The Temptations Of Narrative Journalism

by Rachel Baker on April 19, 2015

This article below came out at the beginning of the month, but as I sit and watch all the speculation and narration of the candidates who have thrown their hats in the Presidential ring for 2016, I can’t help but think about how important this article is to not just the type of work Rolling Stone does (or in this case didn’t do), but to political journalism as well.

You see, I believe political ads are 99.9% crap, and .1% fact; and sadly, long form articles about politicians during the run up to election season are probably close to the same percentages. They are written for the lowest common denomenator and yet, even really intelligent people fall for the semi-factual reporting.

It would behoove us as a nation to pay attention to what we are reading – demand sources, check the sources, consider who the journalist is and what company they write for, consider where the money comes from (if contemplating the content of an ad) and last but not least, do our own research.

Here’s the Article: Rolling Stone and the Temptations of Narrative Journalism

What Rolling Stone did not say outright last December was how profoundly it had misplaced its trust in itself. With a nearly thirteen-thousand-word investigation by Columbia’s Sheila Coronel, Steve Coll (who is a staff writer at this magazine), and Derek Kravitz, that is now a moot point. The report deals a devastating blow to the magazine’s decision-making, from start to finish, in bringing “A Rape on Campus” to millions of readers. In doing so, the report displays the kind of thorough reporting and careful analysis that was lacking at Rolling Stone. (Commissioned, admirably, by Rolling Stone as an independent review with almost no prior constraints, it went up on the magazine’s Web site in its entirety on Sunday night, and a condensed version will be published in the print edition.)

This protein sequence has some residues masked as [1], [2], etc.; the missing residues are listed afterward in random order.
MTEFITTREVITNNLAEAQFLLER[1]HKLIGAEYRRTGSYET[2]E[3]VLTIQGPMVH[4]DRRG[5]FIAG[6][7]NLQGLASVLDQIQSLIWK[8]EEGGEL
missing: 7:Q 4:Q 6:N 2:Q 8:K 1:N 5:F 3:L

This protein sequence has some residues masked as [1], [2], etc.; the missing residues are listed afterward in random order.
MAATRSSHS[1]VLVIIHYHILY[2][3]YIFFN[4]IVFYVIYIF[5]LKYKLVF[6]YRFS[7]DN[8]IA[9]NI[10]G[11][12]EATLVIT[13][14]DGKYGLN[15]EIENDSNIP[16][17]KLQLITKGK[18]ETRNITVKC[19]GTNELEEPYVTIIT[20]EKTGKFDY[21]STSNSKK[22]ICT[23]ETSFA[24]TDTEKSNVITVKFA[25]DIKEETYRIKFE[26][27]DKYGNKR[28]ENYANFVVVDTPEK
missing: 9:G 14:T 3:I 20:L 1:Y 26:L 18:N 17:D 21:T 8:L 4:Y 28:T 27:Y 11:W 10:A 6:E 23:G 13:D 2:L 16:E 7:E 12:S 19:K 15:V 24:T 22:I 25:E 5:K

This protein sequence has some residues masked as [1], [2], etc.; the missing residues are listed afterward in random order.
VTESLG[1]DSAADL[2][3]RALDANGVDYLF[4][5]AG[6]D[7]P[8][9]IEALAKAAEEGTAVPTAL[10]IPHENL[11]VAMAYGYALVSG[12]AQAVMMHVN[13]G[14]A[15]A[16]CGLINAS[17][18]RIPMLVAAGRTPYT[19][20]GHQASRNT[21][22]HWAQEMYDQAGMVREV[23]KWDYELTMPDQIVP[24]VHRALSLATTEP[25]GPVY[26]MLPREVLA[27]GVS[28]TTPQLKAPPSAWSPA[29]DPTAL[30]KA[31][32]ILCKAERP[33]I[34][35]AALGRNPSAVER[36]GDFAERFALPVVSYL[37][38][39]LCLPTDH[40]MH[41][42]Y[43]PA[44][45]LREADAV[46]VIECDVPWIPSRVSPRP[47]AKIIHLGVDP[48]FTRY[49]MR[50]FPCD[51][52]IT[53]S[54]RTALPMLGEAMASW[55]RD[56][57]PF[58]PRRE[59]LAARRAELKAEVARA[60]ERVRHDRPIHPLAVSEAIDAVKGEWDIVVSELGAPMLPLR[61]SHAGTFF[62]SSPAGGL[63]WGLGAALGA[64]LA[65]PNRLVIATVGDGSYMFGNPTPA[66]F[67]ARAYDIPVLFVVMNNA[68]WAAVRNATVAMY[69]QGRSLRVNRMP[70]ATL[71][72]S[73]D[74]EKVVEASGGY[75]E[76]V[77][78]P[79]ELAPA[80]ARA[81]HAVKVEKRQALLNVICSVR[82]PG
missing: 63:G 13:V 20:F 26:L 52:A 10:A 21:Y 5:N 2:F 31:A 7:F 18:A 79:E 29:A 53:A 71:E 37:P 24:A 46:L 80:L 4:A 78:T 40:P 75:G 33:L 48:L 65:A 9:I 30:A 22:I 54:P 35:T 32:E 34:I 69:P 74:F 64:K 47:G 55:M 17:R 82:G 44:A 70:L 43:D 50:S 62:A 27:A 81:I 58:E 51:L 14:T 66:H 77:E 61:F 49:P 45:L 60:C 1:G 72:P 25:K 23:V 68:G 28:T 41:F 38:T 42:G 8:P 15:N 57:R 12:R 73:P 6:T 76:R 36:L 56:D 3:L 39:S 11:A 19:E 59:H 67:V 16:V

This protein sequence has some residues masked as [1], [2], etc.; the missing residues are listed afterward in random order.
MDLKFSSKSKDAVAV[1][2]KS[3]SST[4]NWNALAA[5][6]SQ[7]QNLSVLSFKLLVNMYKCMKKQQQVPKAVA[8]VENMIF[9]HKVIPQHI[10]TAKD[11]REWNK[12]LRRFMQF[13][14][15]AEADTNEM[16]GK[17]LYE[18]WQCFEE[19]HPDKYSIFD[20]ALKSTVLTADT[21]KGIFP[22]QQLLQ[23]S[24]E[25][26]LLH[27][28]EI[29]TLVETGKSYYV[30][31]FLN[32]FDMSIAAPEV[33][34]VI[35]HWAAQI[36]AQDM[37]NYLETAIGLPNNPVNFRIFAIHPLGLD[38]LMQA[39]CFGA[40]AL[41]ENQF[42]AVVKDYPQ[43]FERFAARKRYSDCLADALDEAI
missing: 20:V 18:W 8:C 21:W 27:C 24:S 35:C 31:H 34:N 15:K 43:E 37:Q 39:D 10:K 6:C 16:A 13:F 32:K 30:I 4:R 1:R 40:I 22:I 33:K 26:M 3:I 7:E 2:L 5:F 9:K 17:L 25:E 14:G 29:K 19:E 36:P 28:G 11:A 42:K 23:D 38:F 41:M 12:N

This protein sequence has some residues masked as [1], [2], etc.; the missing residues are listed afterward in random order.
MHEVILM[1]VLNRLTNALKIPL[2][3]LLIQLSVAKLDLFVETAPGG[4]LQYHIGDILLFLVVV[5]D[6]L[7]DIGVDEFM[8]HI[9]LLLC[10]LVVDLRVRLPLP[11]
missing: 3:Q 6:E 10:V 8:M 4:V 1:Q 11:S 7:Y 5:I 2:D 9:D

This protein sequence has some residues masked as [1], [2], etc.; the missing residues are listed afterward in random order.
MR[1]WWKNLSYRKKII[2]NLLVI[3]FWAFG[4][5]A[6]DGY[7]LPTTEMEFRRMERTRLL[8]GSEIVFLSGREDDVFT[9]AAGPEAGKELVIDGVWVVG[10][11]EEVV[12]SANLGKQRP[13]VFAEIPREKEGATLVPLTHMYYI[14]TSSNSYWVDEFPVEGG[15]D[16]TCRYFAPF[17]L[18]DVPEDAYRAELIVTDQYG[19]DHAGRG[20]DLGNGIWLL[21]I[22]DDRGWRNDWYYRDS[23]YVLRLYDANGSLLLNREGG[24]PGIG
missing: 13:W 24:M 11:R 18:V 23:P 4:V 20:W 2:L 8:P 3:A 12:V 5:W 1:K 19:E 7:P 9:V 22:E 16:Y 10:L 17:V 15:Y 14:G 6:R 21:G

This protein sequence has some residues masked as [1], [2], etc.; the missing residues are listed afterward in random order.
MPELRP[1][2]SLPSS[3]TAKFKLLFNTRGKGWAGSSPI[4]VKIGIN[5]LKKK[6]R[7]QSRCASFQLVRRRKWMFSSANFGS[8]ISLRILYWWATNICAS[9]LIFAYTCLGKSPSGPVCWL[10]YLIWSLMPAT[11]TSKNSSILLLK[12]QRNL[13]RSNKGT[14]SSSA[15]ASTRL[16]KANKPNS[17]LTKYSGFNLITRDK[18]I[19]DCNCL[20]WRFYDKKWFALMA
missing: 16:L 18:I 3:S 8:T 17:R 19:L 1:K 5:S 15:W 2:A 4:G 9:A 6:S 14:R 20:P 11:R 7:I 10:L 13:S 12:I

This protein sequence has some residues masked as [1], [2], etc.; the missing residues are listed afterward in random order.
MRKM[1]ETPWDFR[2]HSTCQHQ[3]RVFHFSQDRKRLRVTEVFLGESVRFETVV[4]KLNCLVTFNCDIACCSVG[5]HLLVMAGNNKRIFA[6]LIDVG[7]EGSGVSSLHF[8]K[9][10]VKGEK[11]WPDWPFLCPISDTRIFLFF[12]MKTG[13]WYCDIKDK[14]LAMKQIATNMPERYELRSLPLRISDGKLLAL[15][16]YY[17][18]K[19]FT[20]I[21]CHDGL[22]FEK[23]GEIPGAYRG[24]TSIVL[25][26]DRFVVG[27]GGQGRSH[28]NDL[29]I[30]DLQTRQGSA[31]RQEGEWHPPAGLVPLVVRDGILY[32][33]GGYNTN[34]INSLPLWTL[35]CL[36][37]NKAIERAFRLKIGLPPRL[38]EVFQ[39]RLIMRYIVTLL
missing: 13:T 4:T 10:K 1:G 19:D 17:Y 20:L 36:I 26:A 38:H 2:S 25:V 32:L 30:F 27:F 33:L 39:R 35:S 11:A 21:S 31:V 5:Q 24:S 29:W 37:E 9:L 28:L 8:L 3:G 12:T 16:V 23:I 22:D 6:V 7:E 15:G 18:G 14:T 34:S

In a footnote, the authors call their report “a work of journalism about a failure of journalism.” Their investigation, like the original article, takes the form of a roughly chronological narrative. It begins with the exploratory phone call Erdely made last July to Emily Renda, a U.V.A. expert on sexual assault, looking for a campus rape case to write about. Long-form narrative nonfiction might be in dire straits financially, but it’s become the default prose genre of our time, and not just in magazine articles and books. Official publications like the findings of the 9/11 Commission and the Senate Intelligence Committee’s report on torture now borrow its techniques: the use of characters, scenes, description, and dialogue; the creation of tension through pacing, foreshadowing, and recapitulation; the omniscient narrator whose sources are semi-hidden in order to preserve the elegance of storytelling. This tyranny of narrative is not unrelated to the disaster at Rolling Stone.

This article was written by: Rachel Baker – Click to follow on Twitter; or you can follow her at The Crafty Veteran on Bloglovin

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